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Publication numberWO2005048856 A1
Publication typeApplication
Application numberPCT/EP2003/012518
Publication date2 Jun 2005
Filing date10 Nov 2003
Priority date10 Nov 2003
Publication numberPCT/2003/12518, PCT/EP/2003/012518, PCT/EP/2003/12518, PCT/EP/3/012518, PCT/EP/3/12518, PCT/EP2003/012518, PCT/EP2003/12518, PCT/EP2003012518, PCT/EP200312518, PCT/EP3/012518, PCT/EP3/12518, PCT/EP3012518, PCT/EP312518, WO 2005/048856 A1, WO 2005048856 A1, WO 2005048856A1, WO-A1-2005048856, WO2005/048856A1, WO2005048856 A1, WO2005048856A1
InventorsJorrit-Jan Verlaan, Fetullah Cumhur Oner, Walfridus Johannes Augustinus Dhert, Eduard Duiveman
ApplicantUmc Utrecht Holding B.V.
Export CitationBiBTeX, EndNote, RefMan
External Links: Patentscope, Espacenet
Expandable implant for treating fractured and/or collapsed bone
WO 2005048856 A1
Abstract
The present invention relates to an expandable implant for treating fractured and/or collapsed bone, comprising a tube carrying an expansion member comprising expansion means for expanding the implant and creating a cavity, wherein said tube comprises at least one outlet for discharging a fill material within the created cavity, said implant comprising means for converting an axial movement of said tube relative to the expansion member in a controlled transverse movement of the expansion means.
Claims  (OCR text may contain errors)
1. Expandable implant for treating fractured and/or collapsed bone, comprising a tube carrying an expansion member comprising expansion means for expanding the implant and creating a cavity, wherein said tube comprises at least one outlet for discharging a fill material within the created cavity, said implant comprising means for converting an axial movement of said tube relative to the expansion member in a controlled transverse movement of the expansion means.
2. Implant as claimed in claim 1, wherein the expansion member comprises at least one pair of elongate expansion means, which in unexpanded state are aligned parallel to the tube, said expansion means having a first end and a second end, wherein the first end is mounted to a sleeve surrounding said tube and the second end is mounted to the tube, such that the central portion of the elongate expansion means expands transversally to the tube by axially moving the tube relative to said sleeve.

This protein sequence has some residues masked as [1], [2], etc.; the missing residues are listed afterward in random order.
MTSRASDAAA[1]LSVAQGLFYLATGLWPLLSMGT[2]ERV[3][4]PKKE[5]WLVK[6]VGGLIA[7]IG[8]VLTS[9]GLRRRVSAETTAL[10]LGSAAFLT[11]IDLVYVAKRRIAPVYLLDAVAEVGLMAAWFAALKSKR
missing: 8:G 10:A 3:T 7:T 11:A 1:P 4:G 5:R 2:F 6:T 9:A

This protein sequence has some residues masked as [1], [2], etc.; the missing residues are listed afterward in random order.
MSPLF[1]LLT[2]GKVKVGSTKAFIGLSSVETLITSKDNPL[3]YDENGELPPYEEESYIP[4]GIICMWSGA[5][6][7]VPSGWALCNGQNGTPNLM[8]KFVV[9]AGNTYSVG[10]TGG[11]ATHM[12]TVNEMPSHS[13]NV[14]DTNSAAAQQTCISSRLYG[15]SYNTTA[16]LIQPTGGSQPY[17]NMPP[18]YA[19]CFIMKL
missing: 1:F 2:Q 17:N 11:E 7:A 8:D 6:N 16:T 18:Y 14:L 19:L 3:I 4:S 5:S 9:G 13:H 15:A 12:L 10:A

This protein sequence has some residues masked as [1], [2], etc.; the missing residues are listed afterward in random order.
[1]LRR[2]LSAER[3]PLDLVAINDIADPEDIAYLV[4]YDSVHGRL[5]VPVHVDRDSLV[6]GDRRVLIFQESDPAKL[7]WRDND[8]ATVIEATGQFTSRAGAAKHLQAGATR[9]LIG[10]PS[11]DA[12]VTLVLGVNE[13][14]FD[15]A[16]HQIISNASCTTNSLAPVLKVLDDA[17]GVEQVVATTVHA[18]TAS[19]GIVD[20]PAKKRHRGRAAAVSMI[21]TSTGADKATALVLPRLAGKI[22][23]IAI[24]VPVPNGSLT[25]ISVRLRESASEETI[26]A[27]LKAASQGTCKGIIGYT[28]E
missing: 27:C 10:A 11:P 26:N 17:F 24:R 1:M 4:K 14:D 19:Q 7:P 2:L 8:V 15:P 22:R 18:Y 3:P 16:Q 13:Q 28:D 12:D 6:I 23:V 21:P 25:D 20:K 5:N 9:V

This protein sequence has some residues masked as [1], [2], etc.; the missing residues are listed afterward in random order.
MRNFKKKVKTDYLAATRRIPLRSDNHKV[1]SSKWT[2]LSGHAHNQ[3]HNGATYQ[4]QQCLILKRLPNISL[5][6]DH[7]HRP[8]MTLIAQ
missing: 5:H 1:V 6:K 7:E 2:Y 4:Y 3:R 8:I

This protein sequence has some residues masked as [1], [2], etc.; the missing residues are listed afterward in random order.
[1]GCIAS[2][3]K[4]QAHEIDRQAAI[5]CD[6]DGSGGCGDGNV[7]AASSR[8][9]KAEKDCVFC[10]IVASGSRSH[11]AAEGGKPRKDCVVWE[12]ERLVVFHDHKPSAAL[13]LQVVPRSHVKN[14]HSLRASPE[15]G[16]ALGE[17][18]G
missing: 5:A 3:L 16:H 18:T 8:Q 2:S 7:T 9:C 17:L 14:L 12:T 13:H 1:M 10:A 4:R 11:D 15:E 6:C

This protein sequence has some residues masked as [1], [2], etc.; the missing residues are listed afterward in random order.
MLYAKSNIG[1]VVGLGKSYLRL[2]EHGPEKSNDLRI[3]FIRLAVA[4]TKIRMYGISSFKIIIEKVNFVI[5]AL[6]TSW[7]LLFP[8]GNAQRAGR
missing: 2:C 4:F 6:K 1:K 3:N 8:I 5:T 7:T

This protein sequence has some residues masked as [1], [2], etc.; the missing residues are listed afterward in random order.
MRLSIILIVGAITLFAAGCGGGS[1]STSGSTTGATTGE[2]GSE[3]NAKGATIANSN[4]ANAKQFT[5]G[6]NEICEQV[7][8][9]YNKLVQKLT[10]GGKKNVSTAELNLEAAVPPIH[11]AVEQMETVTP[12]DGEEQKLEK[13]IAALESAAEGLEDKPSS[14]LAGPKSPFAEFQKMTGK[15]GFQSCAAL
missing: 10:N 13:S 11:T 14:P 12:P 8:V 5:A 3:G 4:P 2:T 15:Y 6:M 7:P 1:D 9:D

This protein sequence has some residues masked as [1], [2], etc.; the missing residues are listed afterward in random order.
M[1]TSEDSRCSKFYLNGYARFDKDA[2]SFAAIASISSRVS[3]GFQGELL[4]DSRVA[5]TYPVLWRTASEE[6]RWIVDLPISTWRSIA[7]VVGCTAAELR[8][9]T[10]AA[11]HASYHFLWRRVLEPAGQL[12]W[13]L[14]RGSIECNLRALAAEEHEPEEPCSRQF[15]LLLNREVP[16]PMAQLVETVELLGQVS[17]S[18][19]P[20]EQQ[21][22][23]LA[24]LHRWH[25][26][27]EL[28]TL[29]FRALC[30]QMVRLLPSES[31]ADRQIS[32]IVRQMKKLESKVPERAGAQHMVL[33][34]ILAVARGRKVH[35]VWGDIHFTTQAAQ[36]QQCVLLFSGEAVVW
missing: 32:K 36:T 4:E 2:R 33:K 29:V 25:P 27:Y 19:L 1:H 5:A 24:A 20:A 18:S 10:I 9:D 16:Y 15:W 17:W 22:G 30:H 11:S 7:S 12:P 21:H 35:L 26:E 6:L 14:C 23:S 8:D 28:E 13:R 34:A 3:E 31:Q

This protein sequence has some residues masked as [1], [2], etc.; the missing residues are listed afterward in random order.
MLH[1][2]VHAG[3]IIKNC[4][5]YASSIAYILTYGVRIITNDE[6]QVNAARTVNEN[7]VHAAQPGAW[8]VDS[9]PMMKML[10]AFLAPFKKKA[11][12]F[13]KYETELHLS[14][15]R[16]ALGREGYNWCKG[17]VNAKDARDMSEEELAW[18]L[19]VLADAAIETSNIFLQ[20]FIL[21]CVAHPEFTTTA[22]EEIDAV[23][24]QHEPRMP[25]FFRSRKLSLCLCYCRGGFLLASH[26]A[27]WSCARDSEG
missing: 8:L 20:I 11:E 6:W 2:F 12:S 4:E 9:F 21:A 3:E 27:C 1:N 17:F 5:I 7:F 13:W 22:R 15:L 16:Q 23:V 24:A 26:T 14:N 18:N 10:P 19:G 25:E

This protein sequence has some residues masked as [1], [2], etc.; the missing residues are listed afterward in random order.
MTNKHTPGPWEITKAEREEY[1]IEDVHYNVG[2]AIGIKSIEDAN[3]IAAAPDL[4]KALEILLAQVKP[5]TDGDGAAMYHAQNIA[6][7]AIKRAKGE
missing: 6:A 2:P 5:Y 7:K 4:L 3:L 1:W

3. Implant as claimed in claim 1 or 2, further comprising locking means for fixating the expansion means in an expanded state .
4. Implant as claimed in claim 3, further comprising means for unlocking the expansion means.
5. Implant as claimed in claim 3, wherein the locking means comprise one or more recesses and one or .more cooperating protrusions in the tube and the inside of the sleeve .
6. Implant as claimed in any of the claim 1-5, wherein the elongate expansion means are flexible wires.
7. Implant as claimed in any of the claims 1-5, wherein the elongate expansion means are flexible strips .
8. Application device for applying an implant as claimed in any of claims 1-7 within the fractured and/or collapsed bone, comprising holding means for detachably connecting the implant to the application device, means for reversibly expanding the implant and filling means for providing the fill material.
9. Application device as claimed in claim 8, further comprising orientation means for accurately positioning the implant within the device.
Description  (OCR text may contain errors)

EXPANDABLE IMPLANT FOR TREATING FRACTURED AND/OR COLLAPSED BONE